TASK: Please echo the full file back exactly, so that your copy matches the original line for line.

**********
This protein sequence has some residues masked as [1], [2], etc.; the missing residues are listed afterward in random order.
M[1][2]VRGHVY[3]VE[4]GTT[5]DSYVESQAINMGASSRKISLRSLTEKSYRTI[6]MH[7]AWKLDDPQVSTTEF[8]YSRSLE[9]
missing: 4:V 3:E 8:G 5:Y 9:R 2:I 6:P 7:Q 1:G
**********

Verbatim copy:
This protein sequence has some residues masked as [1], [2], etc.; the missing residues are listed afterward in random order.
M[1][2]VRGHVY[3]VE[4]GTT[5]DSYVESQAINMGASSRKISLRSLTEKSYRTI[6]MH[7]AWKLDDPQVSTTEF[8]YSRSLE[9]
missing: 4:V 3:E 8:G 5:Y 9:R 2:I 6:P 7:Q 1:G